Do Metal-on-Metal Hip Replacements Increase Cancer Risk?

Some research associated with hip implants, particularly metal-on-metal devices, has suggested the metal-on-metal hip implant devices may increase the risk of developing cancer. As the metal-on-metal hips are drawing increased regulatory scrutiny, some researchers have found that these types of artificial hip devices may lead to a systemic toxicity. We’ve blogged previously about the potential danger of metallosis, a condition in which the blood is infected by loose metallic particles flowing freely into the bloodstream from the rubbing of the metal-on-metal devices.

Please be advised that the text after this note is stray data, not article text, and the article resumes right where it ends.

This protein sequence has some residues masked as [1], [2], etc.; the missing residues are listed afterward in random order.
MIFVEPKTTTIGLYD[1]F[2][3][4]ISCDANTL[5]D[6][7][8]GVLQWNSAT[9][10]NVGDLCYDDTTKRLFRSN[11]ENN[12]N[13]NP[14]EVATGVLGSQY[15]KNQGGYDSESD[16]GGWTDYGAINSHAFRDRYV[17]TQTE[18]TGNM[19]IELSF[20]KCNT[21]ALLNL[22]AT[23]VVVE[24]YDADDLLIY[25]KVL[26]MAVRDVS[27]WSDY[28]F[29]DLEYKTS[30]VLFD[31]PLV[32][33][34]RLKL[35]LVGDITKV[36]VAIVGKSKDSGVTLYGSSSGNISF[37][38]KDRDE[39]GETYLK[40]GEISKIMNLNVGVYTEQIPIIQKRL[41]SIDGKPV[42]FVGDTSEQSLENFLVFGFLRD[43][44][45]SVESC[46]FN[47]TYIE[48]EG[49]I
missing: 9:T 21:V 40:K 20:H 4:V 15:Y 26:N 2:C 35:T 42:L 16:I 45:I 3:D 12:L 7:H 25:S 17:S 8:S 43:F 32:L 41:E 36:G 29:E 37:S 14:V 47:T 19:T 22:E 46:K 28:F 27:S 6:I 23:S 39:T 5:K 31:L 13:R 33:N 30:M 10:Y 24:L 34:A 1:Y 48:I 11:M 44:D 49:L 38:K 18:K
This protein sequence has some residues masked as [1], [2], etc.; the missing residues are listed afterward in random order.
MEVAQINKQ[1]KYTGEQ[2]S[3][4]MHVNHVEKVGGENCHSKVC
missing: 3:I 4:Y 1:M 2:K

The latest of these devices, the Wright ProFemur Total Hip System has been found to fail at an alarmingly high rate. The Wright hips were approved by the FDA under the controversial 510(k) system by which similar medical devices (in this case the Wright ProFemur Total Hip System) is approved without much regulatory review or testing because they are deemed similar in design to those already approved by the FDA.